Book Blurbs is a monthly peek into our book club meetings, where we share our random thoughts or opinions on the book we selected for the month. Some months most of us have read the book, others no one made it all the way through. But either way, we’ll give you a quick review, some first impressions, a reason we couldn’t finish, or any general bookish thoughts about our current read.
For our March read, Book Club Sunday read And the Mountains Echoed by Khaled Hosseini. This sweeping, multi-generational novel spans time and the globe to tell a variety of interconnected stories, beginning in the 1940s in a small village in Afghanistan. Throughout the novel, the reader visits Paris, San Francisco, an island in Greece, among others, and though each story could stand on its own, the reader finds the tales all weave together and connect through an elaborate family tree full of secrets and sacrifices.
Read on to see what Book Club Sunday thought of And the Mountains Echoed:
I abandoned this book about halfway through. It was one of those times that I just had to close the book and put it away because it was not the right book for me at the time. Every chapter left me feeling disappointed in humanity and I was not in a state of mind where I needed to be feeling that from my reading material. Some members of book club enjoyed it though, so maybe I will try again someday.
~Sarah, abandoned the book and would also like to mention that she and fellow book clubber, Hannah, discussed this at length and both have similar feelings
And the Mountains Echoed was another beautifully written book by Hosseini – and not nearly as tragic as his others!
I loved the way everyone’s lives were intertwined, either in major or subtle ways… but always meaningful. I felt connections with several characters and was rooting for them all. And the ending… the ending was simply beautiful.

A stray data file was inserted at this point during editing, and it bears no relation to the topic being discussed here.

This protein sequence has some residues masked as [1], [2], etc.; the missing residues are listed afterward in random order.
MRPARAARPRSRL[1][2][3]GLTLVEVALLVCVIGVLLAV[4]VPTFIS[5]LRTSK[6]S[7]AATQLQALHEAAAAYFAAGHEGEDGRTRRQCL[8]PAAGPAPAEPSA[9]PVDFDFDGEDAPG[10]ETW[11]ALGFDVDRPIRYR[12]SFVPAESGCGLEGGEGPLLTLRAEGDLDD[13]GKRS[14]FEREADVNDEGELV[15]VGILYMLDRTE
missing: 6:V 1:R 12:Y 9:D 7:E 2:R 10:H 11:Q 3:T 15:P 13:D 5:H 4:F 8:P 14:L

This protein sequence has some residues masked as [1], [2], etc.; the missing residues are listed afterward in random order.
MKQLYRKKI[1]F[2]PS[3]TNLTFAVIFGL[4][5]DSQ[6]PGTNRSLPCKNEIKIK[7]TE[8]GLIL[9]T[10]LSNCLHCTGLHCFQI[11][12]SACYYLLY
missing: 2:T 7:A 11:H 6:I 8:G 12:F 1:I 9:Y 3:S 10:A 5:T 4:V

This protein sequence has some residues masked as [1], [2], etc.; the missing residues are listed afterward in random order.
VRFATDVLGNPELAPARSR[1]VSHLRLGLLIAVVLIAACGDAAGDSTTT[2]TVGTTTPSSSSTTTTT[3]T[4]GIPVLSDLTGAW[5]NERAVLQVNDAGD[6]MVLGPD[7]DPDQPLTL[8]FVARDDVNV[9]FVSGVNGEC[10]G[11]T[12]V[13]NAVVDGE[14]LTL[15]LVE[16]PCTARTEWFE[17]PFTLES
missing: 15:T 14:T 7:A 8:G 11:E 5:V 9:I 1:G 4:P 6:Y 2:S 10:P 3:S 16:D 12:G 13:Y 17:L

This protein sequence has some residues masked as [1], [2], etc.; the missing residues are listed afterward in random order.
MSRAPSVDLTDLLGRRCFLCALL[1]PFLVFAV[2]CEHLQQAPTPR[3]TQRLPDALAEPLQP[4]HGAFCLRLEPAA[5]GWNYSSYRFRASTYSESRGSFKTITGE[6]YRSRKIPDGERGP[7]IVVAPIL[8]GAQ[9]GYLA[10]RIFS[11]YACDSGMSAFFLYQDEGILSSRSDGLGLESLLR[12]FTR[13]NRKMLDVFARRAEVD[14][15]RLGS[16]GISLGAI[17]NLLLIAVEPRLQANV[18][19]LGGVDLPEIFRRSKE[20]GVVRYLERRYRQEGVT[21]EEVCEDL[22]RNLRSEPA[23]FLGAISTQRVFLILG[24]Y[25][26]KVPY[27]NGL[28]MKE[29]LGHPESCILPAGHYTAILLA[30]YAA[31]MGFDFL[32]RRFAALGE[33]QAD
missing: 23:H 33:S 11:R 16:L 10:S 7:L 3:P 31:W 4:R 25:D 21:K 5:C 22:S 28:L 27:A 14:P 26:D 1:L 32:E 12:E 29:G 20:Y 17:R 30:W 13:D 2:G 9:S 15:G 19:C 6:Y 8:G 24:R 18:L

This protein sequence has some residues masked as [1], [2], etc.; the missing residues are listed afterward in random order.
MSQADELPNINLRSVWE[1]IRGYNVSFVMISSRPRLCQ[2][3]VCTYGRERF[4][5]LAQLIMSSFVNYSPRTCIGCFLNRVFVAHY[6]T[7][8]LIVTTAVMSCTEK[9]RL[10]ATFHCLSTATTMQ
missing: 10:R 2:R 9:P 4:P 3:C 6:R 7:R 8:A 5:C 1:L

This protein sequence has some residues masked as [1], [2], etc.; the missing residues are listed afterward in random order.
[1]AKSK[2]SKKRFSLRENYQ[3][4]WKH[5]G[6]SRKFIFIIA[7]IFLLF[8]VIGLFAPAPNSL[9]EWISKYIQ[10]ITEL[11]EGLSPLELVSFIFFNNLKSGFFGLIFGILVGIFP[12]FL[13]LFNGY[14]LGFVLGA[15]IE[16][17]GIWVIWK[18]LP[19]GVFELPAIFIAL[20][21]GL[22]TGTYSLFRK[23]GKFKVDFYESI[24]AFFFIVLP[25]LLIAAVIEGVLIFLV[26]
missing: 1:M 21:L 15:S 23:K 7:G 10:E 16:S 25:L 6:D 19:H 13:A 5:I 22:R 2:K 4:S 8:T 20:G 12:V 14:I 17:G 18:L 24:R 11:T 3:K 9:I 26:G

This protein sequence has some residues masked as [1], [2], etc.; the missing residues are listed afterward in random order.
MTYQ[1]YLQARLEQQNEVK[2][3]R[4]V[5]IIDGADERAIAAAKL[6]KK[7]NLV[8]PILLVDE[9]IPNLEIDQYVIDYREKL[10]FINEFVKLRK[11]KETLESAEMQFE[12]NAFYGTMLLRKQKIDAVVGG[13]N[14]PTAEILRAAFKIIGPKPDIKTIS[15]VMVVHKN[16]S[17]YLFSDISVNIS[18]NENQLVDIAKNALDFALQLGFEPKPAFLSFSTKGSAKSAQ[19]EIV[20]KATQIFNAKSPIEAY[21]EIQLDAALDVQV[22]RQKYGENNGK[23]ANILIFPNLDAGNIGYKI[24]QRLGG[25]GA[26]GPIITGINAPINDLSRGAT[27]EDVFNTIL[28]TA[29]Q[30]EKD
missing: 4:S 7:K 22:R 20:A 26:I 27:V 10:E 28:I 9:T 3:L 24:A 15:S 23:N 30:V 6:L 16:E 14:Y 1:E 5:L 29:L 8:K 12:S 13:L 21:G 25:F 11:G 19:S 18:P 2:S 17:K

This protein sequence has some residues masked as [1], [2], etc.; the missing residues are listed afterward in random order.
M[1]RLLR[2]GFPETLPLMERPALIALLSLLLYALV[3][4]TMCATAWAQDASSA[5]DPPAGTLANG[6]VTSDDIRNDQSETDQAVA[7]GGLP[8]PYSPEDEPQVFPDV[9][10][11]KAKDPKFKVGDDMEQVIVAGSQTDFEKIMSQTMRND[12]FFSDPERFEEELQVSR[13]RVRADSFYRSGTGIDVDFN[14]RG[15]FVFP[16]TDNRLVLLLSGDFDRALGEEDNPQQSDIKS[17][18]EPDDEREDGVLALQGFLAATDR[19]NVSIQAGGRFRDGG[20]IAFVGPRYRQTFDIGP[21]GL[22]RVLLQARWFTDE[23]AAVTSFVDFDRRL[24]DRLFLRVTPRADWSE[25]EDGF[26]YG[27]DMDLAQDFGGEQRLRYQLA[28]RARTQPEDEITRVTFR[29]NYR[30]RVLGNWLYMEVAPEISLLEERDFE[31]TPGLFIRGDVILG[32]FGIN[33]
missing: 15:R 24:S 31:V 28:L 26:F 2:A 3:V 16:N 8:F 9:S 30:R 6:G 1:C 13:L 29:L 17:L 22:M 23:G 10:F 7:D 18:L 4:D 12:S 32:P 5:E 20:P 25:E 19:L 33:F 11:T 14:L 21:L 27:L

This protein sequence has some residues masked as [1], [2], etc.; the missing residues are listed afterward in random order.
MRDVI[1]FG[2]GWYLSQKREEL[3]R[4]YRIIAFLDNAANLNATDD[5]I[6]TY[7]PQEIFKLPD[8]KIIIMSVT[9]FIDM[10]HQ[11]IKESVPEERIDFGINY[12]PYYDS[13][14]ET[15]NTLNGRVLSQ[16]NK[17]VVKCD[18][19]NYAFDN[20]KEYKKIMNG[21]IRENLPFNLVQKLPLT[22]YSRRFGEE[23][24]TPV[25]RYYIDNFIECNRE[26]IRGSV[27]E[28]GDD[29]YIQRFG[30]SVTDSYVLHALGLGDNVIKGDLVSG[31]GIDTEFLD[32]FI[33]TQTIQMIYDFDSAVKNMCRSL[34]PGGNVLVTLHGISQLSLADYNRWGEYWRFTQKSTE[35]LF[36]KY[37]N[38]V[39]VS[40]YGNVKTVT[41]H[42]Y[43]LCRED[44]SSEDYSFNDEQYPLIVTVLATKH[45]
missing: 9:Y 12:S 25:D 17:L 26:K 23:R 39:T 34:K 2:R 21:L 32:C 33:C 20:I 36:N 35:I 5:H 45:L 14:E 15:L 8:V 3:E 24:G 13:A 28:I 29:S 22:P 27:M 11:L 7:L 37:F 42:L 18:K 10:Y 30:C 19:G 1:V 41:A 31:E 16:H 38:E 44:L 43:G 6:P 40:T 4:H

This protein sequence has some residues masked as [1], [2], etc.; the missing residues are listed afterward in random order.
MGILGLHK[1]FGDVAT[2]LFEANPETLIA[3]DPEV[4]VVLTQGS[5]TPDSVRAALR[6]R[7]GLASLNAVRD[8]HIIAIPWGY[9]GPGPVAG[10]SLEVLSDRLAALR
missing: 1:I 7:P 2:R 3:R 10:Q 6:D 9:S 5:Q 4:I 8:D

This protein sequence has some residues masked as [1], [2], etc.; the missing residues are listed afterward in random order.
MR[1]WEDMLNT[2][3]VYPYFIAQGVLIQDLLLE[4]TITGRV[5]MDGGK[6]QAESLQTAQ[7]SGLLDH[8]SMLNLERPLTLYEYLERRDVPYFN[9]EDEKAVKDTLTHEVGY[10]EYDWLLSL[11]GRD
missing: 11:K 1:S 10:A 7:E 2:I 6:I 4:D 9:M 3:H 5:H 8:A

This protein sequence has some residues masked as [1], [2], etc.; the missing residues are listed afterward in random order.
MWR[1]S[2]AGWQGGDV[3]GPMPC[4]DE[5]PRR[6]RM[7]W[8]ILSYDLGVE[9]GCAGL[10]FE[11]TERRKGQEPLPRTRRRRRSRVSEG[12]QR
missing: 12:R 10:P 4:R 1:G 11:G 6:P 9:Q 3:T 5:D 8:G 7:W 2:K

“I don’t know what this feather means, the story of it, but I know it means he was thinking of me. For all these years. He remembered me.”
~Danielle, read the whole book
While this book seemed epic and inspiring, it also seemed heavy and I could not make that sort of commitment to a book this past month, so I didn’t read it. Maybe in the future.
~Andrea, didn’t read the book
I had no intentions of reading this book until I heard from a fellow book clubber how much she was enjoying it. So I got it, and it has been collecting dust on my nightstand ever since.
~Molly, has book on her nightstand
The following is a sweeping generalization that I realize makes me sounds like a not very open-minded reader, but I’m making it anyway: I don’t really like short stories or books that call themselves novels but are really just a bunch of short stories that maybe have a common thread or characters that subtly weave them together. I like getting attached to characters. I like caring about what’s going to happen in the story to which I’ve decided to devote my time. If the story ends at the end of the chapter, I’m just not ready for it. I would prefer for each story to be its own separate book. All this to say, I would have liked this book better if it wasn’t a bunch of loosely connected stories that could have all stood on their own. I didn’t hate it. I kept finding myself at the end of each chapter feeling that it would be fine if I put this book down and didn’t pick it up again, like I had reached the end. Eventually I just left it on my nightstand. But if you’re the kind of reader who likes that short-stories-within-a-novel format, then this book is worth a read.
~Emily, read ¾ of the book
Wishing every day were Book Club Sunday!